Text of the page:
Republican leaders roundly condemned a potential Iran nuclear deal under negotiation in Vienna on Sunday, saying that Iran will continue to build a nuclear weapon despite any accord reached.

Any deal reached in Vienna that does not provide verification Tehran has restricted its nuclear program in exchange for sanctions relief is useless, GOP leaders said Sunday.

"We already know that it's going to leave Iran as a threshold nuclear state," said Senate Majority Leader Mitch McConnell, R-Ky., on "Fox News Sunday." He said "a very hard sell" will be needed to convince Congress to approve such a deal.

President Obama has walked back every part of the deal he originally set out to achieve, and the U.S. completely abandoned the guidelines set out for the talks, said House Speaker John Boehner, R-Ohio, Sunday.

"No deal is better than a bad deal," he said on CBS's "Face the Nation," adding that a "nuclear standoff" would be better than "legitimizing this rogue regime."

Senate Foreign Relations Committee Chairman Sen. Bob Corker said an Iran deal concerns him because the Islamic Republic will "cheat by inches." Iran desires nuclear weapons regardless of what diplomatic deal Secretary of State John Kerry is able to attain, said Corker on Sunday.

"We know they were building a bomb, we just don't know how far along they were," Corker said on NBC's "Meet the Press."

"I am concerned about where we are going," he said, adding that the U.S. has moved from preventing Iran getting a nuclear weapon to simply "managing their proliferation."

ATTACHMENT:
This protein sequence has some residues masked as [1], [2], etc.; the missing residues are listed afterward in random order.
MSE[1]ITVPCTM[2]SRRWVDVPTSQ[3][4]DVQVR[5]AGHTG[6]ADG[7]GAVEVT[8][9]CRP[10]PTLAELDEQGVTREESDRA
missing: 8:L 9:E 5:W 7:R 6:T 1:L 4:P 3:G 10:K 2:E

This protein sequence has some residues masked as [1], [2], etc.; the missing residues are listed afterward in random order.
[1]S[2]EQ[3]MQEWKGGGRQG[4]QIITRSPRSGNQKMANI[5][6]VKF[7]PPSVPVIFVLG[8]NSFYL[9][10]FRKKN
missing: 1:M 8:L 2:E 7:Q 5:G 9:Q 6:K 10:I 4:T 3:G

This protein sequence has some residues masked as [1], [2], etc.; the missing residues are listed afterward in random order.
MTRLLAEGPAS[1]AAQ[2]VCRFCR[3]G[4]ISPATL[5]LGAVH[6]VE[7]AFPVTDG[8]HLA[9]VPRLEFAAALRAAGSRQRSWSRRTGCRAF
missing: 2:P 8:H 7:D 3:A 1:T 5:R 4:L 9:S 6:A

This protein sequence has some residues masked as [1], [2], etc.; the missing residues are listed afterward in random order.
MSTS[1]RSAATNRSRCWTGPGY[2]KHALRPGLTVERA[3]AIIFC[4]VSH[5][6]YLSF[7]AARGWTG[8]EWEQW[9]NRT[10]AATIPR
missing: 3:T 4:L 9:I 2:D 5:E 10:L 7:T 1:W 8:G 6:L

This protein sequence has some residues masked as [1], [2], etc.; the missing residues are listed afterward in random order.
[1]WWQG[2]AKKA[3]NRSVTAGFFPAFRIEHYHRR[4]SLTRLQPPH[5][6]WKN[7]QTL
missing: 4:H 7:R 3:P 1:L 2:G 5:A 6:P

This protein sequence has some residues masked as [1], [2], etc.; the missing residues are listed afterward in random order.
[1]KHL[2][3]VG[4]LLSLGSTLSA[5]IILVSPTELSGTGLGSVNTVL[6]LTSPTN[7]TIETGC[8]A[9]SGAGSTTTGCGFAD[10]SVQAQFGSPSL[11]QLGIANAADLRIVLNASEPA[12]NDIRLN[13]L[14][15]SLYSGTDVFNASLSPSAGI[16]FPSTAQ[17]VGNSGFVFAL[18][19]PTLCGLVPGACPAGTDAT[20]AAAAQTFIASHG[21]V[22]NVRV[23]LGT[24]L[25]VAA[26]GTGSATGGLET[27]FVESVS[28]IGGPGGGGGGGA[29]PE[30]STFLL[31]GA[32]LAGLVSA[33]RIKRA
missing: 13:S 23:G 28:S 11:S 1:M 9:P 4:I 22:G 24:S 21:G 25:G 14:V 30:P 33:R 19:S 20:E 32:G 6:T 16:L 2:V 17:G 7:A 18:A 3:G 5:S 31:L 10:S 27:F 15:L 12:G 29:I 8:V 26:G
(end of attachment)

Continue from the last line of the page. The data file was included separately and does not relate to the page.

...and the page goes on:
A senior Democrat on the Senate Foreign Relations Committee shared Corker's concerns and thought negotiations had "started off with the wrong premise."

"We have gone from preventing Iran having a nuclear ability, to managing it," said Sen. Robert Menendez, D-N.J. "What we are doing is basically rolling back sanctions for — not rolling back Iran's illicit nuclear infrastructure, but rolling back sanctions for verification."

Diplomats in Vienna signaled Sunday that they may have reached a provisional agreement and would make a formal announcement Monday, after the deal was reviewed by the seven nations at the talks — Iran, the United States, Russia, China, Germany, France and Britain.

The deal would then be sent to Congress, which has 60 days to review and approve it. Obama cannot reduce sanctions on Iran during that time.

If Congress does not approve the deal, they could offer a resolution of disapproval. The House and Senate would have to muster a two-thirds majority to override the president's veto.

"He knows that the resolution of disapproval is likely to be introduced, is very likely to pass and very likely to get over 60 votes," McConnell said Sunday. "He'll have to get at least 34 senators to go forward."